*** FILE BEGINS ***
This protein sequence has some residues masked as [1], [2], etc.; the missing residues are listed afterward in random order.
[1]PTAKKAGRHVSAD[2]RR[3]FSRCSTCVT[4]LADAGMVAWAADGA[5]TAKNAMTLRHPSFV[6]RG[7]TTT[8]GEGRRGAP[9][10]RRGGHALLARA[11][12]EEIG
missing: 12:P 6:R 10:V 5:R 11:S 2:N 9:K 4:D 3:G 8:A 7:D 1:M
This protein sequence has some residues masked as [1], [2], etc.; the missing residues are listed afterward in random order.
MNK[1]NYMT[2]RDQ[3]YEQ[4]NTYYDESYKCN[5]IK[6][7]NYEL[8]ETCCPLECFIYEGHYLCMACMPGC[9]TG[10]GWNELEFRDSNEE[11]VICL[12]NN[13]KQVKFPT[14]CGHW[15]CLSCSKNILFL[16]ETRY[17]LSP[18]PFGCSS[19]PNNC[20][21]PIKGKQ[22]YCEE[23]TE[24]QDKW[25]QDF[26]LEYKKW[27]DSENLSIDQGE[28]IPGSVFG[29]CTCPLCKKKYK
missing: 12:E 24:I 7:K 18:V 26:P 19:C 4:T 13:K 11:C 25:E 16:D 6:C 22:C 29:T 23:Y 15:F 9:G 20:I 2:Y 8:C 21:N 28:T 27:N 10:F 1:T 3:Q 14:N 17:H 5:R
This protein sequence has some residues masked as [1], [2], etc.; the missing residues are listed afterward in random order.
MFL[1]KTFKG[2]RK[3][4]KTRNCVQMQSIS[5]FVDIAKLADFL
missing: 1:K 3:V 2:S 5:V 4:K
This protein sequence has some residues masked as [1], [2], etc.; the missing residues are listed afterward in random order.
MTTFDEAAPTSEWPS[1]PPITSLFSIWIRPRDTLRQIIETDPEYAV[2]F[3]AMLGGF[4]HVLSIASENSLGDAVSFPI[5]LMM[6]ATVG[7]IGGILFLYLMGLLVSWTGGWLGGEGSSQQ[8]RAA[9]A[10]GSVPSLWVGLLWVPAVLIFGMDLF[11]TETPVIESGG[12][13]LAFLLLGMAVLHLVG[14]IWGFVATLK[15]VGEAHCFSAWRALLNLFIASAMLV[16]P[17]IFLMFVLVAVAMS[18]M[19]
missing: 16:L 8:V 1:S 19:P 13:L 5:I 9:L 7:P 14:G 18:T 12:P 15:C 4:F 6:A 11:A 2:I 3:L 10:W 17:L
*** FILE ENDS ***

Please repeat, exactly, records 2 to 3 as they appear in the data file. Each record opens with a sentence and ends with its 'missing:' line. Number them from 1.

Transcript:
This protein sequence has some residues masked as [1], [2], etc.; the missing residues are listed afterward in random order.
MNK[1]NYMT[2]RDQ[3]YEQ[4]NTYYDESYKCN[5]IK[6][7]NYEL[8]ETCCPLECFIYEGHYLCMACMPGC[9]TG[10]GWNELEFRDSNEE[11]VICL[12]NN[13]KQVKFPT[14]CGHW[15]CLSCSKNILFL[16]ETRY[17]LSP[18]PFGCSS[19]PNNC[20][21]PIKGKQ[22]YCEE[23]TE[24]QDKW[25]QDF[26]LEYKKW[27]DSENLSIDQGE[28]IPGSVFG[29]CTCPLCKKKYK
missing: 12:E 24:I 7:K 18:V 26:P 19:C 4:T 13:K 11:C 25:E 16:D 6:C 22:C 29:T 23:Y 15:F 9:G 20:I 2:Y 8:C 21:N 28:T 27:N 10:F 1:T 3:Q 14:N 17:H 5:R
This protein sequence has some residues masked as [1], [2], etc.; the missing residues are listed afterward in random order.
MFL[1]KTFKG[2]RK[3][4]KTRNCVQMQSIS[5]FVDIAKLADFL
missing: 1:K 3:V 2:S 5:V 4:K